Right-wing lawmakers in Hungary have passed a bill that bans the representation of any sexual orientation that isn't heterosexuality in schools.
The legislation prohibits sharing any content that portrays or promotes homosexuality or gender reassignment to anybody under the age of 18.
It means all LGBT+ content will be banned from sex education in schools in the country, as well as in films and advertisements aimed at under-18s.
LGBT+ activists in Hungary and globally have sharply criticised the bill and compared it to a 2013 Russian law banning so-called gay “propaganda”.
LGBT+ and human rights activists held protests to try to pressure lawmakers into defeating the bill.
The National Assembly passed the bill on a 157-1 vote.
The ruling Fidesz party has a parliamentary majority, and lawmakers from the right-wing Jobbik party also endorsed the measure.
All other opposition parties boycotted the voting session to protest discrimination against LGBT people.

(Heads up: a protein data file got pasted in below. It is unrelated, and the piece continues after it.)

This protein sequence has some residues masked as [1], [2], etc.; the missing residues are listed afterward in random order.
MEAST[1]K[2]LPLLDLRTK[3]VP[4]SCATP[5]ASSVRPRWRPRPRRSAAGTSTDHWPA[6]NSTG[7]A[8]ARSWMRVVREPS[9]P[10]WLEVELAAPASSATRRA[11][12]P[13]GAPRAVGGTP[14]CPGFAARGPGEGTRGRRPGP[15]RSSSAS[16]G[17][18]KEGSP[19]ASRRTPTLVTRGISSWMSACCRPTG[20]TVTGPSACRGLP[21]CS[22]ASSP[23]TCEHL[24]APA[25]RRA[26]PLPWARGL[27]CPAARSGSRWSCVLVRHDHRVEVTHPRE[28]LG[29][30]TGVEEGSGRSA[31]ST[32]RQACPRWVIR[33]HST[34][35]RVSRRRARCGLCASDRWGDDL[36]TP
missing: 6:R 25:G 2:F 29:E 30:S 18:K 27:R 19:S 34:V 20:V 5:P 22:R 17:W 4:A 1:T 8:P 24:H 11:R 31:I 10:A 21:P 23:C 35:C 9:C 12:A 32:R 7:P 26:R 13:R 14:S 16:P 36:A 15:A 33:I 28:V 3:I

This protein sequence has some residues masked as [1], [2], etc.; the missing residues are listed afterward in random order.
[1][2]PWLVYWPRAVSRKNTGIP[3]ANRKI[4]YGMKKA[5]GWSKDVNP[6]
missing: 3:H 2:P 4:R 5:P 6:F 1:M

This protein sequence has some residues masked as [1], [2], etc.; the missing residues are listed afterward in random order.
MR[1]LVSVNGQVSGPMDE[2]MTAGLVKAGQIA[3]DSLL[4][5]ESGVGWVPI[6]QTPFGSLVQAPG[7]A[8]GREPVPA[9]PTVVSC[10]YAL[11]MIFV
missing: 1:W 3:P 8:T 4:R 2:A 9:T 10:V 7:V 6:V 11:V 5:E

“On this shameful day, the opposition’s place is not in the parliament but on the streets,” Budapest Mayor Karacsony wrote on Facebook.
Lawmaker Gergely Arato, of the Democratic Coalition parliamentary grouping, said the changes violate the standards of parliamentary democracy, rule of law and human rights.
The Fidesz party also successfully championed a law making it impossible for transgender people to legally change the gender markers on their identity documents.
Human rights officials say that puts them at risk of humiliation when they need to present identity documents.
Human rights groups have raised concerns about Mr Orban's views on migrants, his alleged Islamophobia, and for assaults on democracy and the freedom of the press.